The Ketchikan School Board took its first step into the 2017 fiscal year budget on Wednesday by unanimously approving administrator contracts. The Board also outlined a timeline for the rest of the process, which continues through June.

However, a large portion of the Board meeting was spent examining a particular funding philosophy; contracted services to the Ketchikan Gateway Borough.

“We’ve tried, I believe constructively for a number of years to say ‘this is a problem’, but now it has become an actual burden.”

Superintendent Bob Boyle outlined how the issue has developed over the last four years and financially impacted the district. In 2012 the borough began using contracted services as an accounting procedure as opposed to in-kind contributions and Boyle says since then the contracted services has grown from 9.9% of the total budget to 20% and in turn the district has received less funding, which directly impacts education.

Boyle outlined that for 20 years prior to 2012 the borough and district maintained a positive relationship regarding the use of public pools, which is currently the largest contracted service.

Other charges include the use of Homestead Road. Another contracted service is fire protection for Point Higgins and Fawn Mountain Elementary outside of city limits.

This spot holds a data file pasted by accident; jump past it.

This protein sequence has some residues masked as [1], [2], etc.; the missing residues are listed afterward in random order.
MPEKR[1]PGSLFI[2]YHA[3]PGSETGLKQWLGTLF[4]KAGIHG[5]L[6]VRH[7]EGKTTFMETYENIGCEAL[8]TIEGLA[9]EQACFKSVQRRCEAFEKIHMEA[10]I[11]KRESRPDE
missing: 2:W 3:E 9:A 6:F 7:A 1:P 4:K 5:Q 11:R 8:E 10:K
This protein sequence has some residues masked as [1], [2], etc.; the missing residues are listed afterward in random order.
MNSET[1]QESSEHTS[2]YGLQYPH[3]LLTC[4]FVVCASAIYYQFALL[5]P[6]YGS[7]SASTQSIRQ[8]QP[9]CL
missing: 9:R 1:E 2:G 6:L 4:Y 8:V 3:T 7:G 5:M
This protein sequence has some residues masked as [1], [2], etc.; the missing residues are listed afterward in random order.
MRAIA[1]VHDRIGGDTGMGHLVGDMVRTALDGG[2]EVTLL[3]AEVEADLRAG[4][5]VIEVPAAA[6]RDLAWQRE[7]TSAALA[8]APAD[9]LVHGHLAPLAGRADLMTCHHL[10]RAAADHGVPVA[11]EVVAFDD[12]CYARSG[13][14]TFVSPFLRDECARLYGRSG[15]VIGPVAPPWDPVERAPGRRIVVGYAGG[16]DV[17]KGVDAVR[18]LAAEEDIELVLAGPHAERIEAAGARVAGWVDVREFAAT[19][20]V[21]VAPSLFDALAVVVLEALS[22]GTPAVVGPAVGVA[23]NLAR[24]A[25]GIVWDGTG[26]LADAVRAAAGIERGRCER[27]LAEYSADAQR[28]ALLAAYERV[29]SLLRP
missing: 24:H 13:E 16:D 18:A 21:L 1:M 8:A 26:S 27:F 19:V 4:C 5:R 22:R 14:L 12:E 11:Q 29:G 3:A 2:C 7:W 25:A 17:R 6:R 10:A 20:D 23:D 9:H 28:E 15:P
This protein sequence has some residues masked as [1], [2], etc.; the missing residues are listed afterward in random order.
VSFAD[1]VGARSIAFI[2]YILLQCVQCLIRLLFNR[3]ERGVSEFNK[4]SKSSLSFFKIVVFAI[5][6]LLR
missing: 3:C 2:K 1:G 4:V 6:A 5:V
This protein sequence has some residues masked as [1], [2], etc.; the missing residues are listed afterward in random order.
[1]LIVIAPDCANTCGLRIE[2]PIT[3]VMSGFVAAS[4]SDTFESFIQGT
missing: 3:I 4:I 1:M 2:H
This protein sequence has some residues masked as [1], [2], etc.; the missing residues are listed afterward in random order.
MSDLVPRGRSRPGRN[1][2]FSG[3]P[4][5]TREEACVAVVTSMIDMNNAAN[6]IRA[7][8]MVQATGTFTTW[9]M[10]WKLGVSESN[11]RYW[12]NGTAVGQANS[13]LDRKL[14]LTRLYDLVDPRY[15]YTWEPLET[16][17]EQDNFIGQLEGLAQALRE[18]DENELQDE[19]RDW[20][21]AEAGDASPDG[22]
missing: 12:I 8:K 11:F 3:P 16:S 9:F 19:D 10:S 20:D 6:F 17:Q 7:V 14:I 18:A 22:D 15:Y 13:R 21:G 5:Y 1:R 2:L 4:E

Bob Weinstein, speaking during public comment, pointed out that method of funding may be in violation of state law.  “The question has to be does requiring the school district to pay for fire protection on a non-area-wide basis violate the state prohibition on using area wide money for non-area wide purposes. I think it does.”

Boy Boyle's funding flow chart for the Ketchikan Gateway Borough School District.

Bob Boyle’s funding flow chart for the Ketchikan Gateway Borough School District.

Boyle also walked through a flow chart he created outlining the various sources of funding to the school district. The numerous lines and bubbles resembled a serpent of the sea to Board President Michelle O’Brien who attempted to summarize why the district has continued to pay for contracted services. “Really what it boils down to is we had to pay the $769,712 or we were not going to get the $3,768,976. That’s it that’s it in a nut shell folks right there, instead of this serpent from the deep sea.

The Board agreed to discuss at its next meeting courses of action and look into Weinstein’s legal speculation.

Also Wednesday, the Board unanimously approved a newly prioritized capital improvement project list, which lists a redesign of the bus drop off zone at Houghtaling Elementary as the number one priority.

The Board also agreed to continue looking into a lease option to replace teachers’ computers district wide.

The next regularly scheduled School Board meeting is on Wednesday February 10th.